Phil Lord & Chris Miller Will Chronicle Dennis Rodman's Wild 48 Hours In Vegas

Phil Lord and Chris Miller, the filmmakers behind projects like "21 Jump Street," "Cloudy with a Chance of Meatballs," "Spider-Man: Into the Spider-Verse," and "The Last Man on Earth," have found a new producing gig. 

Lionsgate has won the rights to distribute "48 Hours in Vegas," a film about the whirlwind period of time during the Chicago Bulls' 1998 NBA championship run in which Dennis Rodman took a trip to Las Vegas in the middle of the playoffs to blow off some steam. Lord and Miller will produce alongside Aditya Sood, the head of their production company, while Jordan VanDina, the writer of Hulu's "The Binge," the new "Animaniacs" series, and a delightfully titled upcoming film called "Cocaine Hippos," will write the screenplay.

48 Hours in Vegas

Here's how the official press release describes "48 Hours in Vegas":

Picture it: Las Vegas, Nevada. 1998. The NBA Finals are in full swing. The Chicago Bulls are on the verge of completing their second threepeat in eight years. And Dennis Rodman, a groundbreaking cultural presence on and off the court and the team's iconoclastic future Hall of Famer, defensive specialist and rebounding genius, has just bravely told coach Phil Jackson that he needs 48 hours in Vegas. Naturally it is a request that Jackson honors.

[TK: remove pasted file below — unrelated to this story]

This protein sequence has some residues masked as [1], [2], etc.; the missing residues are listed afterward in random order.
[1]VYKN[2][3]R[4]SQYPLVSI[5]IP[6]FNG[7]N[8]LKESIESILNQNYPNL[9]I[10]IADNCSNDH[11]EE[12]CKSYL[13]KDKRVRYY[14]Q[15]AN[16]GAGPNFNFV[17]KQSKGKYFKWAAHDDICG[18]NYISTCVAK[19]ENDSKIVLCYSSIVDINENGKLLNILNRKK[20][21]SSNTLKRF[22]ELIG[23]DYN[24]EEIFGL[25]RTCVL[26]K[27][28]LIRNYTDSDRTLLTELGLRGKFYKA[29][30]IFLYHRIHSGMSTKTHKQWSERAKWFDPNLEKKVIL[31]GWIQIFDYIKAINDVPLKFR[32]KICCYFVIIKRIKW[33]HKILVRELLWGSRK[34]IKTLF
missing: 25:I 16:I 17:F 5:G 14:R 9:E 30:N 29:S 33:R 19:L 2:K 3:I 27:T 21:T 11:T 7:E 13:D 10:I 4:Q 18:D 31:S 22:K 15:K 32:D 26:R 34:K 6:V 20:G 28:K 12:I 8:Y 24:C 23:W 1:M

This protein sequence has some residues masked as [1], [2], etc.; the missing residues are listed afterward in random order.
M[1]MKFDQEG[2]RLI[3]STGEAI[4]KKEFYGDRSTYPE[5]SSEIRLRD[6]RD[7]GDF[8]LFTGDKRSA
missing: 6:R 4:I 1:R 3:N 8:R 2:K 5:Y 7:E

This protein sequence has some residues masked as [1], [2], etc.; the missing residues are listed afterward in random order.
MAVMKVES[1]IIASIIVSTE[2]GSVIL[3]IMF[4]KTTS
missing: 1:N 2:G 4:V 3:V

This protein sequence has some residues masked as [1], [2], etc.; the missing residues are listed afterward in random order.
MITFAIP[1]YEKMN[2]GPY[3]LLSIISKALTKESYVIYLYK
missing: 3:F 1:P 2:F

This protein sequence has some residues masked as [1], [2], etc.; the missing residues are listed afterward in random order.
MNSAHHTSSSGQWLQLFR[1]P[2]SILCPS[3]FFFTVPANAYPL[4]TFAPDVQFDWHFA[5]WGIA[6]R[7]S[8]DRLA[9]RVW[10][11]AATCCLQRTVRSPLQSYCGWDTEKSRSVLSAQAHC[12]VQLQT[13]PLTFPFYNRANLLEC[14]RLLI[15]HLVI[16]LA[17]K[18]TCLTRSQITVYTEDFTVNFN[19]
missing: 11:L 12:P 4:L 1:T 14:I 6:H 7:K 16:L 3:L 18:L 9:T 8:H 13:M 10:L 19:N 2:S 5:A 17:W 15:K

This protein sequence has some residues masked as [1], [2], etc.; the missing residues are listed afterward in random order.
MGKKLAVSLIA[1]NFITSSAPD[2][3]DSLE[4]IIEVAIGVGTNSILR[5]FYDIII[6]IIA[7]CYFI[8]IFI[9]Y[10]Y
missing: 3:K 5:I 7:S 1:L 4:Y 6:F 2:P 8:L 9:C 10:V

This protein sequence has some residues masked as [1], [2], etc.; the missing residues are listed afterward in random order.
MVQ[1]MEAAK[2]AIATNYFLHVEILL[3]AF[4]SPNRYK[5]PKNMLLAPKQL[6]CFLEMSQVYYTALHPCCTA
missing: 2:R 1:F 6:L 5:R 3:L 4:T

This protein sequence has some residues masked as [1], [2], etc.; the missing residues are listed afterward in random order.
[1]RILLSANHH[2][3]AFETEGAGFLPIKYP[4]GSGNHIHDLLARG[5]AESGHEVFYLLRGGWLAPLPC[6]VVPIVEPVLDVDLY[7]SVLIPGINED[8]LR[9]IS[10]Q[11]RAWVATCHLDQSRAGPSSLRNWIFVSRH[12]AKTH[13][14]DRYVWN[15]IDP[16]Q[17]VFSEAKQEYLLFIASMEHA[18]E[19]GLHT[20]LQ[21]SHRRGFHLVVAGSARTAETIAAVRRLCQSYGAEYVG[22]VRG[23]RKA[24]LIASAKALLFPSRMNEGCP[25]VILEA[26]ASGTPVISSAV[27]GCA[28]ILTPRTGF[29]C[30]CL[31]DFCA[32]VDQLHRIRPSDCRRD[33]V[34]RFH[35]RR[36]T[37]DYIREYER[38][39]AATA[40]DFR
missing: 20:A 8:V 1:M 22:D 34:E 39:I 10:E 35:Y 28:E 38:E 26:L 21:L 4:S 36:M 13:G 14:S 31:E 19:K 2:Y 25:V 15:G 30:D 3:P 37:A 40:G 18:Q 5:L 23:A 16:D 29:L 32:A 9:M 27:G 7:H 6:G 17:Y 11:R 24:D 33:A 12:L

Inspired by two whirlwind mythic days in Sin City, Lionsgate's 48 Hours in Vegas will take audiences on Rodman's madcap adventure with his skittish assistant GM and will detail a budding friendship that neither one of them ever thought was possible but will end up solving both of their problems.

I'm picturing the Russell Brand-led comedy "Get Him to the Greek," but far more insane — and based on true events. But while you might expect this film to be nothing but debauchery and chaos, Lord and Miller imply that there's more to it than its catchy hook:

"Dennis refused to follow the herd. That is what made him a target and it's also what made him a star. His weekend in Las Vegas is full of fun and hijinks but it is also full of important questions about the way public figures, and workers are treated, especially when their individuality is expressed so vividly."

After watching the ESPN/Netflix documentary series "The Last Dance," which touches on this wild period in Rodman's life and career, I am super interested in seeing what a Lord and Miller-produced movie does with this story — and I'm even more interested now that I know it will be exploring some deeper cultural and societal issues instead of just relying on surface-level revelry. No director or release date have been announced yet, but we'll keep you posted with more when we learn it.